Personally, I tend to lean closer to the science side of this type of argument. Like the previous commenter inferred, there are plenty of things science cannot explain. Ideas like "heaven" and "hell" have basically protected religion from the field of science because it's impossible to scientifically prove it. However, as you look at the progression of science dating back to thousands of years, there seems to be this list of ideas that religions have presented to the world (the sun revolves around the earth, the earth is flat, etc.). These ideas were prevalent because science couldn't explain it, until one day they were disproved. Maybe as time continues to progress alongside with the advancement of science and technology, more and more religious ideologies will be disproved by science. I guess only time will tell.

"How could science possibly prove the existence or non existence of a spiritual place?" Well, it is definitely a good question, maybe one day we can know what will happen after our death, then we may possibly get the point.
And I remembered I have read an article which post an theory that after people's death we will enter into another space whcih has dimension prior to ours. However, I thought the another space may also be the heaven as well.
"I guess only time will tell."(PAUL MACKEY)

Your post proved to be very concise and interesting! So thank you. For the sake of adding more to the conversation, I'm curious if you've ever heard of Christian Science? It was created by Mary Baker Eddy in 1879 and centers around prayer. She believes that God intended for humans to learn about their world and their bodies. She created Christian Science for the people who believed in the healing of prayer AND metaphysical healing.

Source: http://christianscience.com/what-is-christian-science/about-the-founder-mary-baker-eddy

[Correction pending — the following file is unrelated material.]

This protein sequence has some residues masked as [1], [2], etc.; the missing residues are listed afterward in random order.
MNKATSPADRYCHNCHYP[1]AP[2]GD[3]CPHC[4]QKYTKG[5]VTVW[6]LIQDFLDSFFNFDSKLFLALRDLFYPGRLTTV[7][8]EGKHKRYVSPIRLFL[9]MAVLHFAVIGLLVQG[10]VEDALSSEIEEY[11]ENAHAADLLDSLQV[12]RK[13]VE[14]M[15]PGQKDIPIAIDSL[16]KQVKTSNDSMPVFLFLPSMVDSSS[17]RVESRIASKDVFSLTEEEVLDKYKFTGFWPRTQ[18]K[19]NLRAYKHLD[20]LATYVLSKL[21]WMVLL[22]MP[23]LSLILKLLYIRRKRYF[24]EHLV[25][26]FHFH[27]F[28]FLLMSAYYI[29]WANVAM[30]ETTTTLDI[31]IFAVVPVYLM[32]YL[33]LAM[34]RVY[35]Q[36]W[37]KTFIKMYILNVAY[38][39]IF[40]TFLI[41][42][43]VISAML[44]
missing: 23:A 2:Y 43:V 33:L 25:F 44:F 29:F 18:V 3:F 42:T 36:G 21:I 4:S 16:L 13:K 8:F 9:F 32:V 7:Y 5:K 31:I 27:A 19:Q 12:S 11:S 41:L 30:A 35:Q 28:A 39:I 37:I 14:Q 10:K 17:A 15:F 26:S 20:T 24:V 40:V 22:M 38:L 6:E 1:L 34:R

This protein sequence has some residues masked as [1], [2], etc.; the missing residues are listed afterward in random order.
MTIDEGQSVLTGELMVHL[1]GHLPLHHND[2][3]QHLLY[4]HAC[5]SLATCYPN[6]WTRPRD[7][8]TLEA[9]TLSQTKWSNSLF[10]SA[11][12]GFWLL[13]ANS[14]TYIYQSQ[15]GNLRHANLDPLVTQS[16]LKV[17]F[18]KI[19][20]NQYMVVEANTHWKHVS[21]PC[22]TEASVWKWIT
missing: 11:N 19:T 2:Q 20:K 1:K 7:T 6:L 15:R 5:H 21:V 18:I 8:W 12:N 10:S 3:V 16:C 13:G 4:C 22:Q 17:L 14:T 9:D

Religion and science are ultimately incompatible. First off, you're making a mistake by attributing whatever science hasn't explained yet to God. Another is that you're saying because many of the scietists happened to be religious throughout history, that somehow gives credibility to their religion and that is just bad science. And if you bother to look at history, religion only supports science until something is put forth that would violate the faith of that religion. For example, when fossils were first being discovered, Christians argued that they were put here by the devil to test their faith I_I. Religion is in no way science. Scientific inquiry asks a question that is not known and then sets out to test for whether or not it is true. Religion says it already knows. If you look at George Coyne in Bill Maher's "Religulous" he admits that there is no science in the Bible, although he has tried to bridge the gap between science and religion. Religion can't be scientific because the science it is trying to incorporate into its theology wasn't know at the time its text was written. Before chemistry we had alchemy, before astronomy we had astrology. Your claim about most scientists being religious I would argue is more about conformity. It also depends who you look at. The American Assn. for the Advancement of Science only have 51% of its members believing in God. The Royal Academy in Britain has less than 5% of its members believing in God (google royal society and belief in god). and believing in God and being religious are two different things. As far as prayer goes, there are studies that support and studies that deny it. I would say that it works for some people but only because of the psychological response in their brain. People have been known to get sick just because they think they are sick. It's like the lottery, you can't win if you don't play. I think you mentioning Giordano Bruno works against you. If a religious text was really written by God or at least divinely inspired and not man then why does it have to evolve? If God is right and this is his word why does it change over time? People who are trying to combine science and religion are unable to separate their human sense of reason from their faith and that is because the 2 are ultimately incompatible. It has happened to many great scientists. Neil Degrasse Tyson gives a good presentation on youtube about ID and how it affected people like Newton and Galileo. Combining science and God without religion would be a different concept itself. People know some of the things in religion are crazy and so they attempt to rationalize believing in it by using science but you can't. That's why it is called your "faith". And as far as the afterlife and different dimensions is concerned,there is no evidence the 2 are related. There is no desire stronger among humans than to conquer death because we fear the unknown. It's self-preservation. Religion ultimately fails because it supposed to be an infallible work on things like reality, life, and the universe but science can change with being hypocritical. Religion tries to make science fit with its tennets because they are able to change and religion is not, it will continue to have problems.